A 19-page pamphlet titled, “What to do about Bird or Avian Flu,” and published by the Sarasota County Health and Human Services Department, admonishes residents to avoid touching dead birds.
April 18 Flu Update
There was a ton of news today, on two topics.....the new vaccine from Purdue and the story below about 65 million Indonesians.An official in Indonesia says that 65 million Indonesians are at risk if the virus mutates.Sweden lowered its bird flu alert level.
April 17 Flu Update
South Korea says it will be an "all-out" fight against the bird flu.And this is what they mean.....3 million birds culled in South Korea.There are now three more suspected outbreaks in South Korea.Secretary Leavitt is interviewed in the Jakarta Post....pledges assistance despite disagreements.The Secretary has also blogged the topic...CIDRAP reports.
Leavitt said he acknowledged Supari's legitimate concerns about her country's access to medicine and vaccines, but emphasized that health officials need to retain incentives that enable pharmaceutical companies to develop new countermeasures.
"I pointed out that technology is improving and might well hold solutions that we don't currently have," he wrote. "Once we are using cell-based methods of making vaccines, the capacity and cost will dramatically drop, which will change the entire equation."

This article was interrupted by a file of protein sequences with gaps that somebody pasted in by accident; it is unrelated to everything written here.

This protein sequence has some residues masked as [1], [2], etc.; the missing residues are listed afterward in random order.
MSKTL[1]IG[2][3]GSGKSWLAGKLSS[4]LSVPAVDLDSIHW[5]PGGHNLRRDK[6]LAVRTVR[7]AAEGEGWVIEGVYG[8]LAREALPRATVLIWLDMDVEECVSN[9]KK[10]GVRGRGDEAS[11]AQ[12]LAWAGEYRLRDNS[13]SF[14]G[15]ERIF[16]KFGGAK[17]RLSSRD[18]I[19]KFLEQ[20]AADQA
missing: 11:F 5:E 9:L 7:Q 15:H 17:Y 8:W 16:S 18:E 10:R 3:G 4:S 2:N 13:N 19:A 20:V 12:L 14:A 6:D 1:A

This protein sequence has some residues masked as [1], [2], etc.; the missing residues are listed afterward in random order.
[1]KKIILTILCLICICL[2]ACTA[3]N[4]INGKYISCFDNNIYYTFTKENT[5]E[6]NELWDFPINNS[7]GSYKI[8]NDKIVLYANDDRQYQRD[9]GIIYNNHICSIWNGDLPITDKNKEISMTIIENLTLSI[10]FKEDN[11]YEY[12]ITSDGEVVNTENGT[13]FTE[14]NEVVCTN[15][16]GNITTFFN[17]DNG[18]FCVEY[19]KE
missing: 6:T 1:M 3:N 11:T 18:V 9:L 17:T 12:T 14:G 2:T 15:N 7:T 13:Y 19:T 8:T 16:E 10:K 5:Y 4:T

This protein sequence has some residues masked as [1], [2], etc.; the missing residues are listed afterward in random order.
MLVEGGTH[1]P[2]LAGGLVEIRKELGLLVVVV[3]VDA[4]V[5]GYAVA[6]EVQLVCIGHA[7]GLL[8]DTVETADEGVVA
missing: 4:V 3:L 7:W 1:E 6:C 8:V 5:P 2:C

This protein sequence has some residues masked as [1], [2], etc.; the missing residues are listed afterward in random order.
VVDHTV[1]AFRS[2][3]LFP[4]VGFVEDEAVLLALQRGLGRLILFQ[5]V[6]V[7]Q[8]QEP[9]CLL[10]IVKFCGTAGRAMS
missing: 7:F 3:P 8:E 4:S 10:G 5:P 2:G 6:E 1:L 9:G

The whole blog post is here....The Wall Street Journal weighs in with editorial opinion on Indonesia's actions. Title says it all: "Recipe for a pandemic."Indian regions on the Bangldeshi border are checking closely for bird flu.Local report talks about West Bengal struggles with bird flu.News today says there is a new approach to a flu vaccine that will provide broader and longer protection, using some common cold virus.Big news is article on how flu virus spreads...starts in Asia, and dies in South America. So the best pandemic fighting plan is to take anyone with the disease and fly them to Uruguay. Or did I misunderstand?Yemeni paper answers questions about bird flu.Philippines also working on its risk areas.In Bangladesh, they are talking about how to protect women and children (but not men) from bird flu.
Revere blogs the article that said that a pandemic would be no worse than seasonal flu, and that we are relying on a "single data point," the Spanish Flu. Excellent post, key point follows:
More important, however, is a point he makes with his own data: not all pandemics are alike. The three pandemics of the last century all had significantly increased mortality but varied in severity. The reason the flu world is concerned about H5N1 is the extraordinary virulence of the virus as expressed by its case fatality ratio (Doshi mistakes pathogenicity for virulence but this is a minor point). If this flu virus becomes transmissible, even with a major reduction in virulence, the results would be horrific. We hope it won't happen. But we have no way of knowing. Preparing for it is prudent and it would be insanity to look the other way, although that is precisely what Doshi's hand waving dismissal encourages.
No Update today
Events conspired to the contrary.